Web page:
OT found something on CT Scan/osteoblastoma

Discussion in 'Fibromyalgia Main Forum' started by maripat, Nov 10, 2006.

  1. maripat

    maripat New Member

    I just returned from a visit to the hospital. I am having a lot of trouble with colitis and diverticulits. So they did a CT Scan.
    So setting aside all my reguler worries and wooes.
    An Osteoblastoma showed up on my pelvic area (same side as my bowel surgeries is on.
    I am now scheduled for an MRI next week.
    So, now here I sit totally confused.
    Does anybody know what a "osteoblastoma lesion" is all about.
    thanks for listening
    [This Message was Edited on 11/10/2006]
    [This Message was Edited on 11/10/2006]
  2. fivesue

    fivesue New Member

    but let's bump this back up to see if someone does. It sounds awful! You might try Googling it and see what comes up...

  3. 143alan

    143alan New Member

    I'm sure you probably looked this up by now but I thought I'd copy and paste what I found on osteoblastoma.

    Know that I will keep you in my thoughts & prayers for a full and speedy recovery. Sounds like these are typically benign and we'll praise God that yours is too, OK.

    This seems to be more for children but is the same condition.
    What is osteoblastoma?

    Osteoblastoma is a benign, bone-forming tumor that is extremely rare, accounting for only 1 percent of all primary bone tumors. Unlike most primary bone tumors, which favor the extremities, osteoblastoma occurs most often in the lower vertebrae of the spine or long bones of the lower extremity. It can, however, also occur in any of the bones of the arms, legs, hands and feet. Most of the time, osteoblastoma is not aggressive, but it can produce painful symptoms. One form of this tumor is considered aggressive because it is very likely to recur after incomplete surgical removal. No reported osteoblastoma has transformed into a malignant condition. The aggressive form does not metastasize (spread) to other parts of the body.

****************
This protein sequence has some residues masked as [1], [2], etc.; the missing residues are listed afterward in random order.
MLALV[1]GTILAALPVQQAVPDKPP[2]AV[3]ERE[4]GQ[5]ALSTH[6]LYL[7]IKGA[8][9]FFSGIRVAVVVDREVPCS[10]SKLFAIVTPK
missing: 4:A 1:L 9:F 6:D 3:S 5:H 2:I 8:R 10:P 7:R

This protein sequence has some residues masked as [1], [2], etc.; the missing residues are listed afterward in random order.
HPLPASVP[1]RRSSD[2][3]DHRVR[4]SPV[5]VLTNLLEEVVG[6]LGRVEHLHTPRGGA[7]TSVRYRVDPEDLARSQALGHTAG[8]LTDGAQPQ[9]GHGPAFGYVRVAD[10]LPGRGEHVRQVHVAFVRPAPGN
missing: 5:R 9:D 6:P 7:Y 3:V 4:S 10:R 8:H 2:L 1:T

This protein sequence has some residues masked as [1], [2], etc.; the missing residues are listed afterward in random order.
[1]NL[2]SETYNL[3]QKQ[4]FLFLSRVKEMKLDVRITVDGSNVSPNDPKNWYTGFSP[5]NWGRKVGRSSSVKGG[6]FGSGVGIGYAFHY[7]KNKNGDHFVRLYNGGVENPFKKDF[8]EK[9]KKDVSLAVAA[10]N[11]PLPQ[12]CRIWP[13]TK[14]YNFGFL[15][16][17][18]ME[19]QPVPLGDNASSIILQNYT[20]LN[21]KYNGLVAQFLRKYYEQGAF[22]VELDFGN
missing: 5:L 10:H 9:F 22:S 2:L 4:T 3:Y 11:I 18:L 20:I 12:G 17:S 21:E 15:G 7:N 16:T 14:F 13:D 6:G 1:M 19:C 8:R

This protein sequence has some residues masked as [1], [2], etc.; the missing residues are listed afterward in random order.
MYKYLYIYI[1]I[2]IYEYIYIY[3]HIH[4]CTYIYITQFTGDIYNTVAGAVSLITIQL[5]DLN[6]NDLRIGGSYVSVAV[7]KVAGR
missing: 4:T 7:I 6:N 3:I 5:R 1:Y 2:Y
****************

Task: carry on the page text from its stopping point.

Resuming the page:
What causes osteoblastoma and who does it affect?

    The exact cause of osteoblastoma is unknown. It typically occurs in the second decade of life, but patients range in age from about 5 years to 45 years. It affects males more than females at a ratio of 3:1.

    What are the symptoms of osteoblastoma?

    The following are the most common symptoms of osteoblastoma. Keep in mind that each individual may experience symptoms differently:
    Pain, usually increasing in severity with time
    Atrophy of affected area
    When osteoblastoma occurs in the spine:
    Painful scoliosis
    Muscle spasms
    Limited range of motion
    The symptoms of osteoblastoma may resemble other medical conditions. Always consult a physician for a diagnosis.

    How is osteoblastoma diagnosed?

    In addition to taking a complete medical history and performing a full physical examination, your child's doctor may use some combination of the following tests to diagnose osteoblastoma:
    X-rays - a diagnostic test that uses invisible electromagnetic energy beams to produce images of internal tissues, bones, and organs onto film.
    Computerized Tomography scan (also called CT or CAT scan) - a diagnostic imaging procedure that uses a combination of x-rays and computer technology to produce cross-sectional images (often called slices) both horizontally and vertically, of the body. A CT scan shows detailed images of any part of the body, including the bones, muscles, fat and organs. This test is particularly useful in identifying tumors in areas that are difficult to image on a plain X-ray, especially the spine.
    Magnetic Resonance Imaging (MRI) - a diagnostic procedure that uses a combination of large magnets, radiofrequencies and a computer to produce detailed images of organs and structures within the body.